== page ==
Our YM has been doing this for over 10 years now. He spends two years preparing the kids for the pilgrimage, he spends as much time unpacking and building on the prior experience as well. It's pretty amazing. We come from a small town with only 250 families. But every 2 years we have 40 youth go to NCYC, we have over 100 regularly attending weekly youth ministry. Parishes 10 times our size can't get 40 kids to come to religious education regularly. NCYC is a small part of the ministry, a very powerful tool in the ministry, but it needs to be part of a comprehensive ministry...

    Praise God, we have a YM and Priest that have heard the call to minister to our youth in such powerful, dedicated ways.

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    1. I don't think you understood my post. I didn't say there was nothing for the kids to take home. I said it was a great experience for my kids, but that it could quite clearly be better in some ways, ways that any person who really works with teens can recognize. Again, I didn't say there was nothing for the kids.

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  9. Father Hollowell,
    It is my pleasure to tell you that I highly disagree with your post. Firstly, it is obvious to me that, as a father, you knew most of the content that NCYC had to offer. I, on the other hand, found NCYC to be full of informational content and walked away with a better understanding of my faith, much more than when I go to church. Secondly, although homosexuality was never addressed directly, I went to the same workshop you went to, "Gleeful or lethal", and portions of his speech included the roles of a man and a woman. He described how man is to woman as head is to body as Christ is to the Church; without one, the other could not survive. I also realize that this was your first NCYC, and therefore you didn't quite experience the entirety of the conference. One point that I agree with is that it could have been better, but that is only because I experienced NCYC 2011 and I believe that it was a greater spiritual moment.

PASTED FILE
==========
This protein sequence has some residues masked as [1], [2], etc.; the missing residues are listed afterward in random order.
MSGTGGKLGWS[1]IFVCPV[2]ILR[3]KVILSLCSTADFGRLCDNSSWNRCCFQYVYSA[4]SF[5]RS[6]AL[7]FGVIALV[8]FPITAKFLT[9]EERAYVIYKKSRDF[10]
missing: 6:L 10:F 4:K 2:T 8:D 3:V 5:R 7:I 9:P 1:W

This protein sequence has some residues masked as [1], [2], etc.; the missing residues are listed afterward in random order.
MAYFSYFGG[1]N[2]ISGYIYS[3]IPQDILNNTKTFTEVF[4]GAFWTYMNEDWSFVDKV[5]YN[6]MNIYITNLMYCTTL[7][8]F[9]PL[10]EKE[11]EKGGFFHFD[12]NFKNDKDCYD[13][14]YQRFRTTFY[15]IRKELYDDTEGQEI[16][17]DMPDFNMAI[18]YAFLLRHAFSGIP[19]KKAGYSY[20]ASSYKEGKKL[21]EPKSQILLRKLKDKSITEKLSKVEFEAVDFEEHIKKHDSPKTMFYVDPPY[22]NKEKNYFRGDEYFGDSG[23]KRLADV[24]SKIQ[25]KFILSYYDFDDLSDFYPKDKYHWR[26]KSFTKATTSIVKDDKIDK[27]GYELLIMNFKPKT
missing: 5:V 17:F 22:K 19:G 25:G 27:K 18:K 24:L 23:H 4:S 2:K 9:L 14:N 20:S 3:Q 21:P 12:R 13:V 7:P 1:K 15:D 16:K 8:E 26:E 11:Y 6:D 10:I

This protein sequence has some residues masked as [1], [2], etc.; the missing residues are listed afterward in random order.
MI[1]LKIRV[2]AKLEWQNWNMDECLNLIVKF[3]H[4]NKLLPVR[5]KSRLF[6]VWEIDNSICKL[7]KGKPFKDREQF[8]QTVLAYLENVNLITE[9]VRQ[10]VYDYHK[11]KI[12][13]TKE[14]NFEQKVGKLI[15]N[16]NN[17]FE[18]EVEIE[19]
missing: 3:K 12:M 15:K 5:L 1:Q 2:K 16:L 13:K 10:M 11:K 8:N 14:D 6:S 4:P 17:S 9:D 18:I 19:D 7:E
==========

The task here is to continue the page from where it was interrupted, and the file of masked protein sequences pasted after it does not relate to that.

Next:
One thing that confuses me: why did you HAVE to go to mass on Friday? Mass at Lucas Oil Stadium was on Saturday. Also, if mass is at a certain time, move dinner! It doesn't always have to be one or the other! Finally, I want to say from my pure opinion that, although you were born in 1979, you are NOT part of this generation of Catholic youth. Many of my Catholic friends have opinions similiar to mine, and even adults as well. Your opinion on many different topics strays far from what Catholic youth think now. You could ask thousands of teens that went to NCYC and almost all would agree that they had fun AND became closer to their faith at the SAME time! I know my second time going to NCYC has changed me. I am even thinking of going back for NCCC in 2015. It has changed my life and energizes me to go forth and spread my faith, to not be afraid of it, to turn to Christ in times of trouble, and to life my Catholic life in the best way possible.